I. The Research Process:
In Hungary a great many people live in medium sized flats of 60-70 square meters floor space. At these kind of flats it's a common phenomenon that the kitchen and the dining-room is the same space. The reason behind is to be able to cook and eat in one bigger place instead if two small holes. In this case the dining table is placed in the middle of the kitchen and it usually participates in the cooking processes as a small kitchen-island.
The best feature of the kitchen-islands is that they make more space-effective the kitchen: you can use more space to cook and more than one person can use the kitchen in the same time. However the islands has also a serous disadvantage: you need a really big kitchen and a big flat to install a kitchen-island. People with small and medium sized flats can only dream about having one.
I began the search to solve this situation by researching the Hungarian Peasants' way of thinking about tools and creating tools in the Hungarian Culture. I Found out that the typical characteristics of the Peasants Tools is a kind of sanity, simplicity, and multi-functionality.
During the research I found a very interesting table at my grandparents – who still live the peasant way of life in a small town called Mezőtúr.
This is table is a bourgeois originated, typically painted wood furniture type from 1930. At that time the carpetnters produced this table to order with typical chairs with drawers called Hokedli and they sold it in set.
The most interesting feature of this table is that it is a dining and a kitchen work table in the same time. This means that it has kitchen functions such as a pull-out pastry board or the lower container place, however also has dining functions like extendibility.
Long story short, to solve the problem of small flats with merged kitchen and dining room I decided to design a table based on its traditional Hungarian origins.
II. The Design Process:
III. How this table works:
During designing I defined all functions and features of the table after analyzing dining and kitchen activities of the target users.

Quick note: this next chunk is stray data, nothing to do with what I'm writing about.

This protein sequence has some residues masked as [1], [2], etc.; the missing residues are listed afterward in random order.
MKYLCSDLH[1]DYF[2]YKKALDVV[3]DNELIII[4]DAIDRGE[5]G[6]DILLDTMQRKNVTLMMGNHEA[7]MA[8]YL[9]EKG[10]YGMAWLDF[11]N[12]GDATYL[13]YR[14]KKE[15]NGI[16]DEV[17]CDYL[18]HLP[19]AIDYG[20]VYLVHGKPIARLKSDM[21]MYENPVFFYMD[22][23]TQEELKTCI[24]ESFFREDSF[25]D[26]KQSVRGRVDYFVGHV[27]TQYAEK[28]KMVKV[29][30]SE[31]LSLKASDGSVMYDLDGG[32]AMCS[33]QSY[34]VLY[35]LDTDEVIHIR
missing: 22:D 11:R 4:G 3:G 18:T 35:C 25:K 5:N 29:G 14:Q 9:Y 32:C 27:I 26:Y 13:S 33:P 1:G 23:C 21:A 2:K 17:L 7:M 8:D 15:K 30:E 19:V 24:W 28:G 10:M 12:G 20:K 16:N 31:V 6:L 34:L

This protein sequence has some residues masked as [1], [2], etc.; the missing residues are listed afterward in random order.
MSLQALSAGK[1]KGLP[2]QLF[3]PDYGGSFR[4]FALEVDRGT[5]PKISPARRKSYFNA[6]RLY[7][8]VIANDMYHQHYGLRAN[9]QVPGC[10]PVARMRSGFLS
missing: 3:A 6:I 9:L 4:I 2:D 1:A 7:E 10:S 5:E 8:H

1. The question of height.
The Marinka Table must fit to both Kitchen and Dining activities. Hence the very first question is its height. Generally the dining tables are 75cm high and kitchen working counters are usually between 85 and 90cm.
Therefore the table is 85cm high to fit to the kitchen activities on foot.
When you are sitting while dining there is a 10cm difference that is counterbalanced by its chairs which are 10cm higher than normal dining chairs and the footrest is exactly 10 cm high as well. Hence, when we are sitting at the table we perceive as same proportions as at normal dining tables. For that reason true to its roots the Marinka table is designed with its Hokedli chairs in set:
2. The drawers.
Drawers have an important role in dining and cooking processes. They make the table capabable of storing toolsets that we use during activites around the table such as cooking equipments, cutlery or smaller tableware tools.
3. Pastry board like a drawer.
I kept this feature one-to-one from the original table. The pastry board is an important tool for every operation associated with pastas, noodles and cakes, however pastry boards are allways dificult to storage in small flats.
4. Temporally extendable working surface.
This feature makes our life easier when we simply run out of space during cooking activites - e.g. too many pans, bowls and ingredients are on the table or I have to use the pastry board in a certain phase of cooking process. In these cases you just pull out a new slab, put there your stuffs and continue working.
5. The lower storage section.
You can temporally keep there bigger pans or dirtier ingredients like unwashed vegetables and eggs at certain phases of your cooking process.
Designer: Alberto Vasquez
Design consultant: Attila Bárkányi
Photographer: György Kaczúr